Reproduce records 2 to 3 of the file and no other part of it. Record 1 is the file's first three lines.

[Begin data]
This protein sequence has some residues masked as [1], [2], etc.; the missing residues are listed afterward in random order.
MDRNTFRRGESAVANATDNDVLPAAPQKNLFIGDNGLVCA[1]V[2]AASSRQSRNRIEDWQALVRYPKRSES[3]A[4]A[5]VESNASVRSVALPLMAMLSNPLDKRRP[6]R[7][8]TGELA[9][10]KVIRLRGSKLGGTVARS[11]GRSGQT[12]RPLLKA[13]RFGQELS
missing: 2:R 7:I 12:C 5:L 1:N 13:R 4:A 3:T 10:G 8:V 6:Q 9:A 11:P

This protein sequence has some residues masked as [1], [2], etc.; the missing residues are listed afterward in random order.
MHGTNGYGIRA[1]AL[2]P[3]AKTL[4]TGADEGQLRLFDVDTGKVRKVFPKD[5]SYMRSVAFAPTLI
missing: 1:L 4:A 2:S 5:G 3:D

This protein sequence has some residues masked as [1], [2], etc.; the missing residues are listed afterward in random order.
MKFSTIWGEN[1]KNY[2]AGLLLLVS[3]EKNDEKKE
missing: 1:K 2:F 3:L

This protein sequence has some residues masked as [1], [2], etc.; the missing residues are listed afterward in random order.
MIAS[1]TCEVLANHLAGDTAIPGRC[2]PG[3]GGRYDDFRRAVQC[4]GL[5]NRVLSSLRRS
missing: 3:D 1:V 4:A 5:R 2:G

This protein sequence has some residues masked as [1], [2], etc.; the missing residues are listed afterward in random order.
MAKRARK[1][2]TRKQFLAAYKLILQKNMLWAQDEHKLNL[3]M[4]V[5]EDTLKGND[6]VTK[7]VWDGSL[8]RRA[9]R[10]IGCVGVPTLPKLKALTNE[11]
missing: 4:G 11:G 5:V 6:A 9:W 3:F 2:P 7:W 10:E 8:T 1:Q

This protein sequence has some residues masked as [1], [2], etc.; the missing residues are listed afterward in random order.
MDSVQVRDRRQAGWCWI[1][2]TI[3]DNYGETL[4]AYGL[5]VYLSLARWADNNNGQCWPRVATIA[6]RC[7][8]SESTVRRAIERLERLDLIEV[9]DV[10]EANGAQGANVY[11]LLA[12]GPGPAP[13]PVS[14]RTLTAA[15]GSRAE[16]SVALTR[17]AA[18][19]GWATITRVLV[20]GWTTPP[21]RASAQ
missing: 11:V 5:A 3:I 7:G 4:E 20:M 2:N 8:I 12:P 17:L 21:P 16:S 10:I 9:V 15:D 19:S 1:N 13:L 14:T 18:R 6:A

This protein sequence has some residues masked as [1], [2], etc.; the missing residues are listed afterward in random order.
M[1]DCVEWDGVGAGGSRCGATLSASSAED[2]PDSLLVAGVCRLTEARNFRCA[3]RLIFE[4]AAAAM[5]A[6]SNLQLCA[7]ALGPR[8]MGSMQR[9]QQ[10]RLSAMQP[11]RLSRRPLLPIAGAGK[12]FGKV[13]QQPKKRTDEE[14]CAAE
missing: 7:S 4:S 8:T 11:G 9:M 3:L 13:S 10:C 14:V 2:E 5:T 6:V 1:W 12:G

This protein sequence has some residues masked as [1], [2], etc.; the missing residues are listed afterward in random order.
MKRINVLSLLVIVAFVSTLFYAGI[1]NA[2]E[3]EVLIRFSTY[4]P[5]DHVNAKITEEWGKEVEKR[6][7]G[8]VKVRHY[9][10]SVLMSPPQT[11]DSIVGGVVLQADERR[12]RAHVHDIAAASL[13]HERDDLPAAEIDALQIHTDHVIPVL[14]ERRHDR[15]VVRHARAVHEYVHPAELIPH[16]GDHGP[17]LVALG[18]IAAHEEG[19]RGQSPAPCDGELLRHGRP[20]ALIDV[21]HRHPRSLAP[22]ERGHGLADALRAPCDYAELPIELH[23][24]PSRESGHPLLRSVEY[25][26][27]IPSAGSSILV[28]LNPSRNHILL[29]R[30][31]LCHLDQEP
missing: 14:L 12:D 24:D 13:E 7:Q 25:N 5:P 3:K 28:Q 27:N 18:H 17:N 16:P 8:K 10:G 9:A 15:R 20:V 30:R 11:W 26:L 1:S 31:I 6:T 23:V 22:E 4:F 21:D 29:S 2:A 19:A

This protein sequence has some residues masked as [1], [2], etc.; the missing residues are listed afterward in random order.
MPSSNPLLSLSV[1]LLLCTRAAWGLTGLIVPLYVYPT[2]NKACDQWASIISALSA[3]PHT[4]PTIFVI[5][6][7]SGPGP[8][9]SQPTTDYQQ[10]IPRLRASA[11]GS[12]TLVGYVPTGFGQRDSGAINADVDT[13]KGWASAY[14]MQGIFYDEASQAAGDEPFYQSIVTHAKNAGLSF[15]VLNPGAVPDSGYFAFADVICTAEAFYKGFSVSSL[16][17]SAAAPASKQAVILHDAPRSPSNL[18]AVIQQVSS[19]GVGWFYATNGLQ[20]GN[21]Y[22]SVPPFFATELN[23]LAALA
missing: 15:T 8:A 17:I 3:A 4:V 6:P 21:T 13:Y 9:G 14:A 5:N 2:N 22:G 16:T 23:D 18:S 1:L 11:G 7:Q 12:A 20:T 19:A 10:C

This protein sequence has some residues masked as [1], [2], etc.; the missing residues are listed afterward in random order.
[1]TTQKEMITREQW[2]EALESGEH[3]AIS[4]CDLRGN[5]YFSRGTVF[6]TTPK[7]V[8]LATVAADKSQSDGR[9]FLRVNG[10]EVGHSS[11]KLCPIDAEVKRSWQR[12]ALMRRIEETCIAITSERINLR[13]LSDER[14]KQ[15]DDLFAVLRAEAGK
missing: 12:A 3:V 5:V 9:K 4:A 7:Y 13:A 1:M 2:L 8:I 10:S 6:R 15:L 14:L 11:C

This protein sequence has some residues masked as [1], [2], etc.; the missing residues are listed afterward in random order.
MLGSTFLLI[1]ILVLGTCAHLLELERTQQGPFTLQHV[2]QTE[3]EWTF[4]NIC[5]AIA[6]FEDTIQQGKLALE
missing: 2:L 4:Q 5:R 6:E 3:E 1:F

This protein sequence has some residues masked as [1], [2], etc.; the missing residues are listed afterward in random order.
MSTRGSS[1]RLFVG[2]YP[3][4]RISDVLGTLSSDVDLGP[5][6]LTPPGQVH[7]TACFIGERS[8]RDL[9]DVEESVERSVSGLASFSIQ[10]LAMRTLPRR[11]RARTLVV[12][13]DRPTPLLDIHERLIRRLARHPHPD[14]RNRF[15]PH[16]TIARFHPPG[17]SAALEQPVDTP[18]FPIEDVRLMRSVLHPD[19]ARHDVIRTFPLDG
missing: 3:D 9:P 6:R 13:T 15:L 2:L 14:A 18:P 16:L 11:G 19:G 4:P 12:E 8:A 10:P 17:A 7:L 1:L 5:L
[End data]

This protein sequence has some residues masked as [1], [2], etc.; the missing residues are listed afterward in random order.
MHGTNGYGIRA[1]AL[2]P[3]AKTL[4]TGADEGQLRLFDVDTGKVRKVFPKD[5]SYMRSVAFAPTLI
missing: 1:L 4:A 2:S 5:G 3:D

This protein sequence has some residues masked as [1], [2], etc.; the missing residues are listed afterward in random order.
MKFSTIWGEN[1]KNY[2]AGLLLLVS[3]EKNDEKKE
missing: 1:K 2:F 3:L